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Home > News > Moroccan family extends the hand of friendship in Ifni
Moroccan family extends the hand of friendship in Ifni
Added On : 27 March 2009
Moroccan family extends the hand of friendship: In a country that sometimes alienates visitors with its grasping attack on the wallet, a simple meal turns into a warm relationship
Tim Morrison
Special to the Sun
17 July 2004

Morocco is a country of contradictions. On the one hand, it is a nation notorious for preying on tourists. Many visitors find the swarming of high-pressure touts, merchants and self-appointed "guides" far too overwhelming. The constant badgering can lead most outsiders to vow never to return. On the other hand, Morocco, like much of the Arab world, has a tremendously hospitable culture. Every time I meet a local, I am greeted with a cheerful "Welcome to Morocco," or more likely "Bienvenue a Morocco," as this is a largely French-speaking nation.

For me, the warm welcome went quite a bit further when I was temporarily adopted by a Moroccan family. It happened while I was escaping the North African summer heat by whiling away the days on the Atlantic coast beaches of Sidi Ifni. A former Spanish colonial outpost, Sidi Ifni is now a small, laid-back, sleepy southern town that caters mostly to budget-minded middle-class Moroccans who prefer to avoid the crowds of the country's better-known beach resorts.

While at the beach, I asked a trustworthy-looking family to watch my knapsack and clothes while I went for a dip. When I returned from my swim, the family invited me to join them for a picnic lunch of Moroccan tajine, or chicken stew. With its spicy sauces, chick peas, tomatoes, onions, potatoes, meat balls and eggs, it is a hearty traditional meal eaten communally by using torn pieces of French bread to scoop it all up.

The family spoke English about as well as I speak French. Suffice it to say we kept our conversation simple, but still managed to get to know each other quite well. They were the Aboulkacems, a family of six. Along with the parents, there were two boys and two girls, ranging in age from eight to twenty. The father, Sidi Mohammed, earns a modest living as a hospital lab technician and humbly explained his family's special lineage as descendants of the Prophet Mohammed. Among Muslim nations, such rare status is greatly cherished and commands high respect from others.

Nevertheless, the Aboulkacems are an unassuming bunch, hailing from the country's capital, Rabat. Their holiday was just wrapping up and they were returning home on the following day.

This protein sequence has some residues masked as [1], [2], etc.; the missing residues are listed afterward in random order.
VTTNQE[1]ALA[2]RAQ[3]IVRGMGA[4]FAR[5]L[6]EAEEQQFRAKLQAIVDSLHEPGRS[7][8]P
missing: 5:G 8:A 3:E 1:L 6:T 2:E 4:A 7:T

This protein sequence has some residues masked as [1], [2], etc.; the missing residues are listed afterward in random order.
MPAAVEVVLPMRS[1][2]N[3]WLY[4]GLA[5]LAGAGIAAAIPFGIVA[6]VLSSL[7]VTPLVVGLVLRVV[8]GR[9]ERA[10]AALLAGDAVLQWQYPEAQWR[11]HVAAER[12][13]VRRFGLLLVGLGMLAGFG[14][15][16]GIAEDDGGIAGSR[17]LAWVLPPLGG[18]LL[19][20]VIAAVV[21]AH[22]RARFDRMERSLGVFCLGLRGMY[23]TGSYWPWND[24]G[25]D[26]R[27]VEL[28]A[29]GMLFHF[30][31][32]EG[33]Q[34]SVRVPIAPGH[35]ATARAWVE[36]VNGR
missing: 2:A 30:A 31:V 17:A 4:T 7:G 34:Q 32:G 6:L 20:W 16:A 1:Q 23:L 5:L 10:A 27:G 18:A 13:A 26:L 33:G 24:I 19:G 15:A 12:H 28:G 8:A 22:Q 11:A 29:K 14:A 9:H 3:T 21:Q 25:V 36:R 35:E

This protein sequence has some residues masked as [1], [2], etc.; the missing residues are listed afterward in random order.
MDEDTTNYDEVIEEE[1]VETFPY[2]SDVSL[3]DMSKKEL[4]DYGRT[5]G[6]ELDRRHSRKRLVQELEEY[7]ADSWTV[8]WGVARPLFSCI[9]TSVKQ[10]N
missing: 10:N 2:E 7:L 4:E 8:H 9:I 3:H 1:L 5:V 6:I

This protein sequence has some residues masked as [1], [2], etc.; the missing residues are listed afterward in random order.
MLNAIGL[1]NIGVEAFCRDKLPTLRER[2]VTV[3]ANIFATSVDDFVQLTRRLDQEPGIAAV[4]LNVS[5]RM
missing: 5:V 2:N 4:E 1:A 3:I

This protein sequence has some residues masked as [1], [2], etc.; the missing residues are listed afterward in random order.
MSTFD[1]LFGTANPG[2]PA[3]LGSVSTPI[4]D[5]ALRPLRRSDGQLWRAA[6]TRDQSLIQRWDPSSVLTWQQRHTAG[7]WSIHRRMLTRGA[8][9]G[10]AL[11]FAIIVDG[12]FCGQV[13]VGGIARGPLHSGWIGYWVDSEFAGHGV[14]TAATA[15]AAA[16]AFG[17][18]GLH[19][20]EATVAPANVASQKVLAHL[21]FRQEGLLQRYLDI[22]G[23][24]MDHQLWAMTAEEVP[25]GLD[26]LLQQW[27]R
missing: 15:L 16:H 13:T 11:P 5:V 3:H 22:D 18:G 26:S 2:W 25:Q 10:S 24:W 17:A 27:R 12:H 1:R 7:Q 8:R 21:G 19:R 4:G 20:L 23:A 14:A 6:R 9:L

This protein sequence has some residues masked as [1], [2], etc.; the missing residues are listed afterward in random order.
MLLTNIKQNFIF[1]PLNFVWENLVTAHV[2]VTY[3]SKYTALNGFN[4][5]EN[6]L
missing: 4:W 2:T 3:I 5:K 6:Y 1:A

To my surprise, yet typical of Moroccan hospitality, the family suggested I come along with them and be a guest at their home, about a day's drive from Sidi Ifni. Having not yet visited Rabat, I accepted the kind offer and was dubbed an honorary member of the family. At Rabat, I stayed with the Aboulkacems for a few days and was kept well fed with couscous, the staple food of northern Africa.

Rabat is much more sophisticated yet far less stressful than the rest of the country. It is essentially the only city of Morocco where visitors are not hassled for their money. It is a locale rich in French colonial history and boasts some of the nation's proudest monuments, many built long before the French arrived.

The family kept me busy with seeing the sights and even brought me to their local mosque as well as a traditional hammam, a Turkish-style public bath common throughout the Arab world. At these places I received further warm greetings from family friends and neighbours, all of whom enthusiastically pointed out I was sharing the home of Prophet Mohammed's descendants, an experience that would leave me forever blessed. And they were right.

My Moroccan family not only honoured me with their hospitality but also reminded me it is never fair to judge and dismiss an entire country solely on its negative elements. While some Moroccans will target you for your tourist dollars, there are many others who will house, feed, and guide you, expecting nothing in return but your friendship.

Photo: Dennis Horgan, Hartford Courant / A Moroccan woman shops for dinner at a typical food market.

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